Whitehall abjures more Welsh devolution

John Osmond puts yesterday’s evidence from HM Government to the Silk Commission under the spotlight

All is for the best in the best possible worlds for Wales and devolution according to the Wales Office and the rest of the Whitehall machine. Certainly, that is the impression you get from a quick scan across 113 pages of their exceedingly lengthy, dry, turgid, and largely irrelevant evidence submitted to the Silk Commission yesterday (here).

We learn that the UK Government “is proud of delivering our commitments on devolution in Wales” (mainly setting up the Silk Commission), and that it “does not believe there is a case for radical change in the boundary of the settlement.”

There is no engagement with the core question about the architecture of Welsh devolution. This is the debate around the current ‘conferred powers’ arrangement and the strong case for replacing it with a ‘reserved powers model’, as cogently set out by the Welsh Government in its evidence last week (here) and reiterated even more strongly by the Changing Union project on Monday (here).

Instead, there is an exhaustive examination, undertaken by virtually every department across Whitehall, detailing what is devolved – and more emphatically – what is not devolved in the 20 subjects in Schedule 7 to the Government of Wales Act 2006. There are 22 sections in the evidence (apart from the Introduction), which cover the whole range of conceivable topics, from Ancient Monuments to Highways and Town and Country Planning, to Economic Development, Water and Flood Defence.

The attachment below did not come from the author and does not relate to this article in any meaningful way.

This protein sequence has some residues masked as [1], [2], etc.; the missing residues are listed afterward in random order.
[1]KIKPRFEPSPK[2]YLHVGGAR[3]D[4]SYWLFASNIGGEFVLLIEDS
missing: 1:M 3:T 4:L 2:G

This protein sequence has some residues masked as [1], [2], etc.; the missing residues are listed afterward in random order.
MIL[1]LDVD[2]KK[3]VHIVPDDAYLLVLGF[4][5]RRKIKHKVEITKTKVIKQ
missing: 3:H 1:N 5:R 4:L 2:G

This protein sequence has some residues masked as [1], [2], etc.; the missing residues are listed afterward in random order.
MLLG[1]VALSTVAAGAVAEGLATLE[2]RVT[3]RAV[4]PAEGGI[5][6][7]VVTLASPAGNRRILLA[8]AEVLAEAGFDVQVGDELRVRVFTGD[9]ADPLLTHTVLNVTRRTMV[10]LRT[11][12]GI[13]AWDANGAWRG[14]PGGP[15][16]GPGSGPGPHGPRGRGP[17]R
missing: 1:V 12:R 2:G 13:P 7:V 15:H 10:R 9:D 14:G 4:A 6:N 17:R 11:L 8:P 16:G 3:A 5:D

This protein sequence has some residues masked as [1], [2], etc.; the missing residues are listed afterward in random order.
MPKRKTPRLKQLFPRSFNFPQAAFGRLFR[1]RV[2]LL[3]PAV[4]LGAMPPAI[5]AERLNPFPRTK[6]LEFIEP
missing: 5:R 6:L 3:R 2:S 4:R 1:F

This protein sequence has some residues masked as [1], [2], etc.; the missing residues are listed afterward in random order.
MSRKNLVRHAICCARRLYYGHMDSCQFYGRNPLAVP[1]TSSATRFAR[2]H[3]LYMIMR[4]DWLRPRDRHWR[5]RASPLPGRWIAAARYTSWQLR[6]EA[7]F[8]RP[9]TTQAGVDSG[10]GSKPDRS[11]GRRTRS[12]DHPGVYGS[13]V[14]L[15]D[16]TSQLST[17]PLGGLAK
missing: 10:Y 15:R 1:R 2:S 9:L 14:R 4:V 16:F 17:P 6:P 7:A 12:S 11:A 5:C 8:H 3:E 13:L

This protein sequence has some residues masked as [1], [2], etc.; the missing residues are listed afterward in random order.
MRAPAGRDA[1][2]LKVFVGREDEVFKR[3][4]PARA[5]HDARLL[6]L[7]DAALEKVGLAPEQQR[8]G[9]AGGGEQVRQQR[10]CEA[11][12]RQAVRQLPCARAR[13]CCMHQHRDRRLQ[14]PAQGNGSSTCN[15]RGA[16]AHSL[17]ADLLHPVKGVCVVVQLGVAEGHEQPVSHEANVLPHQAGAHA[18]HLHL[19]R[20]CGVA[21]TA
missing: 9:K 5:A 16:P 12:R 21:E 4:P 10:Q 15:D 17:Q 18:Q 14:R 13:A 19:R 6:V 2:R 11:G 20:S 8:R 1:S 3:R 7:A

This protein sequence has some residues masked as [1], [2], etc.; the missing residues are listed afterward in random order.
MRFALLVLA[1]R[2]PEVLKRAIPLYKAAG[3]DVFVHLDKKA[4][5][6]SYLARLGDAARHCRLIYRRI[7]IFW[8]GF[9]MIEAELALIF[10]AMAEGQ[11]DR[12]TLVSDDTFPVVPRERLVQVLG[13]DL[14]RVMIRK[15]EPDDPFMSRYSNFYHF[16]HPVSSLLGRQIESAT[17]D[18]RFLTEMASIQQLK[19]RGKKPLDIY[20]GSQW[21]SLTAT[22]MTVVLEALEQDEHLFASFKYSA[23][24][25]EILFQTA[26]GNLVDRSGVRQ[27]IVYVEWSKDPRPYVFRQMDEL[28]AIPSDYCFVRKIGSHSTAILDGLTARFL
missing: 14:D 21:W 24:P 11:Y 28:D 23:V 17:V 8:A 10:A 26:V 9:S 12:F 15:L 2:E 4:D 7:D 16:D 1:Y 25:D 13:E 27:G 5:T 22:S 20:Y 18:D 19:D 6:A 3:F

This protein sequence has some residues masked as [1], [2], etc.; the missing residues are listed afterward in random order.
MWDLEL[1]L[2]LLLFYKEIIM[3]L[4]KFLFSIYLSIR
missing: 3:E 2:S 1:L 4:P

You get the impression that a junior civil servant in each of the Whitehall departments has been given the task to work out what their relationship with Wales has been in the past, should be in the future, and why there is no case for any (and heaven forefend, radical) change.

In the case of the Home Office a more senior hand appears to be at work. In the section on Justice a hint of outrage enters the prose at the idea that powers over police and criminal justice might at some stage be devolved to Wales, as proposed by the Welsh Government last week. The notion that Wales could enjoy its own jurisdiction, as is the case with Scotland, Northern Ireland, the Isle of Man, Jersey and Guernsey, is dismissed as upsetting the ‘England and Wales’ identity of the men in Whitehall and Westminster. As this person states: